Race Report: First Win as a Cruiser

Here is the rundown of my first win in my new career as a cruiser. Or cheater, if you will.

So I was coming out of the lockdown. Which was actually never a lockdown in Sweden, only I myself locked myself in voluntarily, sort of. First there were weeks of outdoor riding in fairly cold weather, and as you know, if you don’t ride organized outdoors you easily lose fitness coming from Zwift. It didn’t get any better catching covid-19 at the one time I had to crawl up from under my isolation rock. I was lucky, no doubt about it. No need for ICU. No scarred lungs. But 5 weeks out of the saddle or any exercise whatsoever nevertheless. Add to that quite a few corona kilos, the extent of which only dawned on me a short time earlier, in terror, as we had recently got a new and more reliable set of scales. Safe to say I was a wreck coming back to cycling. So could I really succeed now as a cheater, which I had planned for? Maybe I actually belonged in the lower category that I intended to cheat in?

The cheating venue of choice as a cruiser debutante was the ZHQ Beta Crit City Race on the 10th of June, taking the cat D riders 12 laps around The Dolphin. It was actually a bit rough for my fitness level but at least the start wasn’t overly brutal. The start was rather simple and straightforward too. There was never any doubt as to which group I should stick with at the start. A couple of guys went flying with a cat C group, as C started simultaneously. Obvious sandbaggers. Otherwise the front D group seemed reasonable as the pace settled rather quickly, so I wasn’t too worried that I would go over limits. Then, after the first few minutes, it was merely a matter of sitting in the front group until the last few laps. I even got reasonable amounts of air down my lungs except on the last lap. Even so I did see green cones of shame appearing left and right during the race.

My HR distribution:

I got really lucky with powerups in the last three laps. I wouldn’t have had it any different. First I got the ghost twice in a row. I put them to good use, I think. I never strained myself too hard in the cobbled climb and rather let myself drop to the back of the group there throughout the race. I recovered by sticking to habit to keep pushing over the summit to build up momentum quickly before taking a breather. And this is where I used the ghosts. The idea was to make it apparent that I used them, just as I was about to pass the front guy. Then I pushed a little, invisible, but not too much so that I would make the others nervous right when their HR was at their highest. And then I’d appear a short distance ahead of them and force them to bridge on the little breathing stretch before the final rolling little hills leading up to the sprint.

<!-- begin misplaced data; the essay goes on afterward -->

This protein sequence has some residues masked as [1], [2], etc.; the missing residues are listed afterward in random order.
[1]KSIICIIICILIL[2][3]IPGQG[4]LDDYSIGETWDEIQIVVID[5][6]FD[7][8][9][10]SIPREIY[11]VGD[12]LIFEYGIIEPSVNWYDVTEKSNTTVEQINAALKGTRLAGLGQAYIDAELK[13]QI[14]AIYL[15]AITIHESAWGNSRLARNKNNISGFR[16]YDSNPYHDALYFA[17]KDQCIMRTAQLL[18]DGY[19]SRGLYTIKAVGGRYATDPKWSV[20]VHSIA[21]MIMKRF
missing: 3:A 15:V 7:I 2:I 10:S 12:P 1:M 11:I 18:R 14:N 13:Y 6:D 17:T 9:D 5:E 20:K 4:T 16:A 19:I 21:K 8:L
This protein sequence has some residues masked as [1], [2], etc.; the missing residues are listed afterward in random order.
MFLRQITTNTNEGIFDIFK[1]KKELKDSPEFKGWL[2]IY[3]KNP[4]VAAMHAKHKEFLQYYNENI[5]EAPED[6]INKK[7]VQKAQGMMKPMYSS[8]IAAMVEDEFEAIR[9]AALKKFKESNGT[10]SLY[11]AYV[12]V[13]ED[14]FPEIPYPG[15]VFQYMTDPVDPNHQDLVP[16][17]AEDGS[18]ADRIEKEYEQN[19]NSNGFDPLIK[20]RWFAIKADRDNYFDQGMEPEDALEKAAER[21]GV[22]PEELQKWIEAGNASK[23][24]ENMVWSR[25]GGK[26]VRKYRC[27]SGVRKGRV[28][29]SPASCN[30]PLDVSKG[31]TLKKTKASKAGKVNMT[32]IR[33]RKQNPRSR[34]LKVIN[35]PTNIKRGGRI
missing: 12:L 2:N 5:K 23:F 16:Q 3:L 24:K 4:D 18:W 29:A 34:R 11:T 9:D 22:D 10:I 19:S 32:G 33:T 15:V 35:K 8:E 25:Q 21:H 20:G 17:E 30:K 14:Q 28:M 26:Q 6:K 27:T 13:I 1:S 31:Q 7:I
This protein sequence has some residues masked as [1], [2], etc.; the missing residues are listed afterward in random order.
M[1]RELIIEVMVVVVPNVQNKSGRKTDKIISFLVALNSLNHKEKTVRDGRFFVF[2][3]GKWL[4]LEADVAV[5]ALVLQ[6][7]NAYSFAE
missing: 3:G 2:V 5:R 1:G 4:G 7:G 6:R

On the final lap I was in a group of five or six. Only three of us appeared in the rider list on the right, so either the others were already DQ’d or they were lapped and had joined during any of the climbs. I just needed to beat two guys. But the group really pushed it now. I had got the sprint powerup on the last lap, fittingly enough, but I was forced to use it in the rolling hills as I got dropped there. These guys were pushing it so hard some 400m out already! Cruisers like me or not, would they really last for the sprint? 

Coming through the final bend hard with the powerup ticking out I had a speed advantage although from behind. But by bump drafting them, just like in NASCAR, I caught up with them, got level and… just slid right through them. And then I just kept stepping on it – in a sitting sprint. I could hardly believe how easy it was to build up a 1″ lead as I crossed the finish line. I felt like Peter Sagan. (And it’s about there any similarities end abruptly, in my head, then and there.) 

It should be noted here that I’m naturally very skinny (or should be). Thin-boned, low muscle mass, low Watts. I don’t think I could produce a green cone if I wanted to. An aerobic system that, if it ever saw better days, then that was a long time ago. At 185 cm my ideal weight is probably 68 kg [sic!] or perhaps even as low as 65 kg, like in my 20’s, without dropping to unhealthy levels of body fat. I have been sitting with 70 kg in Zwift for quite some time but then ballooned up to 76 kg during corona. And I have never ever won a sprint in Zwift before. Not even close. It felt like stealing candy from kids, and I suppose that sums it up pretty well too.

Sorry, Mr Silver, who was actually completely legit as far as I could see when studying his track record on ZwiftPower later (he got the gold there). He really deserved that win but Zwift wouldn’t let him have it due to the idiotic W/kg categories that let cheaters like me reign. As for the others in the front group… well… I will only speak for myself. This was Cheating Deluxe, although I did come out a little high, 2.6 W/kg, so I would have to underperform even more in the following races to get a later 90-day-average-best-of-three below the 2.5 W/kg mark.

ZP, fighting a hopeless battle against wind mills as usual, wouldn’t allow me of course. I got an insta-auto-UPG as this was my first step to down-classing to D in order to cheat legitimately after summer once my previous effort levels have slipped out the back of the 3-month cooldown window.

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